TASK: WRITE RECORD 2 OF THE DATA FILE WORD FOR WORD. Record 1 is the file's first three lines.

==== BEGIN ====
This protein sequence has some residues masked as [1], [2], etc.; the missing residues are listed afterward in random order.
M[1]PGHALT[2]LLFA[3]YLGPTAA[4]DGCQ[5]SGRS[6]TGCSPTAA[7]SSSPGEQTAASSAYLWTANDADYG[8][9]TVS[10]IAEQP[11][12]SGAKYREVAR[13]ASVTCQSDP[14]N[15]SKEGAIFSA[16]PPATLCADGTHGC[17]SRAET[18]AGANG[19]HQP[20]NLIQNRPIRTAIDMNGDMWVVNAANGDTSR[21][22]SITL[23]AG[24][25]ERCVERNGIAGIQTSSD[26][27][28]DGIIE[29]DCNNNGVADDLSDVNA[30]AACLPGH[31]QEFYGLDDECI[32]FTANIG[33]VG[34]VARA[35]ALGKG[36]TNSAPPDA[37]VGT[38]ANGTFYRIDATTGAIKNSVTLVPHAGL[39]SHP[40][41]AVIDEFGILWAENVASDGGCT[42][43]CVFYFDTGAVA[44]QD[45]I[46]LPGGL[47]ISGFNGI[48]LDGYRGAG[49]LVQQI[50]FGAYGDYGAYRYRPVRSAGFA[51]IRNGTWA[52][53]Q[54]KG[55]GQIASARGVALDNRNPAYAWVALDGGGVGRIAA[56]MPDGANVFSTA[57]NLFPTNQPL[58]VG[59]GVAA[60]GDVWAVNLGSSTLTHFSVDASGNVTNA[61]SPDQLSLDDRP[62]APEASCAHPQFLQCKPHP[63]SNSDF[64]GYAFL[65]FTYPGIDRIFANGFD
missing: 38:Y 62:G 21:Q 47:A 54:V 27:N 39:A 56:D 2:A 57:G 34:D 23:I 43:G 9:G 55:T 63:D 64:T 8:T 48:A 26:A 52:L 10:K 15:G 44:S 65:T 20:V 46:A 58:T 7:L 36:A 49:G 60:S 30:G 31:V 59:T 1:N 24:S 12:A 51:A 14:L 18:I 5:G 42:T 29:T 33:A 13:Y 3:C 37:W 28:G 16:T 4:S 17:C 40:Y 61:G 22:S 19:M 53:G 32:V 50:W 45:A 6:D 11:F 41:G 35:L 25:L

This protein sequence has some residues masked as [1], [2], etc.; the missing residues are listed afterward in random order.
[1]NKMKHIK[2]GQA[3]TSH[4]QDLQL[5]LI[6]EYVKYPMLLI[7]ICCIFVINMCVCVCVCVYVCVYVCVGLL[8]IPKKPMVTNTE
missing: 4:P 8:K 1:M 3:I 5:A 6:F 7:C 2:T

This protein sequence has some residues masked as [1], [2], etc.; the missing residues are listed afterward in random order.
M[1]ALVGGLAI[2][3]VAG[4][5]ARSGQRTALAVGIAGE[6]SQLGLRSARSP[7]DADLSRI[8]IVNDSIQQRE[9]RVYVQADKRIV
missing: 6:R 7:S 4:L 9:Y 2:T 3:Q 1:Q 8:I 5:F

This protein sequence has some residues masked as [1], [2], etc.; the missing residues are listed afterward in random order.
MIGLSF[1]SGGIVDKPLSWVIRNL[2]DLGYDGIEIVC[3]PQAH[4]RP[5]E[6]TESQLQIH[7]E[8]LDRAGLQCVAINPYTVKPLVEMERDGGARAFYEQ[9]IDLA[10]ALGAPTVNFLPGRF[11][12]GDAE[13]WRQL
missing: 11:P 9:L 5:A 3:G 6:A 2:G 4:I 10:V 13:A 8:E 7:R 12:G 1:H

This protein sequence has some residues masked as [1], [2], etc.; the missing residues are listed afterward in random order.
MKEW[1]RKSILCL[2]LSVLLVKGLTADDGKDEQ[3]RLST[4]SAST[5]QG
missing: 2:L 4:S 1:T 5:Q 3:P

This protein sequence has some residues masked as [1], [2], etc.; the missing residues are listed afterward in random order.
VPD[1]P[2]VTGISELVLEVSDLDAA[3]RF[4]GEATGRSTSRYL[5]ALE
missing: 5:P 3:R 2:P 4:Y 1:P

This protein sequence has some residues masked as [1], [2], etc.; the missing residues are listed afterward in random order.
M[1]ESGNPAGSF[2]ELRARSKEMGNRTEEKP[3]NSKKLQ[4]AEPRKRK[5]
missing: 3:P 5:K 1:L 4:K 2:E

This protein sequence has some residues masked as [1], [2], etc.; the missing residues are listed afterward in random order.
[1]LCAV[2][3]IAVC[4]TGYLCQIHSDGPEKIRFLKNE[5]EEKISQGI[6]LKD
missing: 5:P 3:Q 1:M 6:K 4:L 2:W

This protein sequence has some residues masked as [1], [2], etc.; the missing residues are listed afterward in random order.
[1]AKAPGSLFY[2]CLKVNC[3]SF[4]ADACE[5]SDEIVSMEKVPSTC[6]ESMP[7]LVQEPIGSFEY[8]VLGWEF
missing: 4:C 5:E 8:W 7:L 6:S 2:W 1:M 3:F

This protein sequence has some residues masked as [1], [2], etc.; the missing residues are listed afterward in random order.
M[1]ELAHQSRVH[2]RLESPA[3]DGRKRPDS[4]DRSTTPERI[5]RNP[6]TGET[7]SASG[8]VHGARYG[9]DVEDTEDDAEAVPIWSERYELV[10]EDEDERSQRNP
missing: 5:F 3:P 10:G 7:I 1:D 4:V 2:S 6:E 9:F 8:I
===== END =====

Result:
This protein sequence has some residues masked as [1], [2], etc.; the missing residues are listed afterward in random order.
[1]NKMKHIK[2]GQA[3]TSH[4]QDLQL[5]LI[6]EYVKYPMLLI[7]ICCIFVINMCVCVCVCVYVCVYVCVGLL[8]IPKKPMVTNTE
missing: 4:P 8:K 1:M 3:I 5:A 6:F 7:C 2:T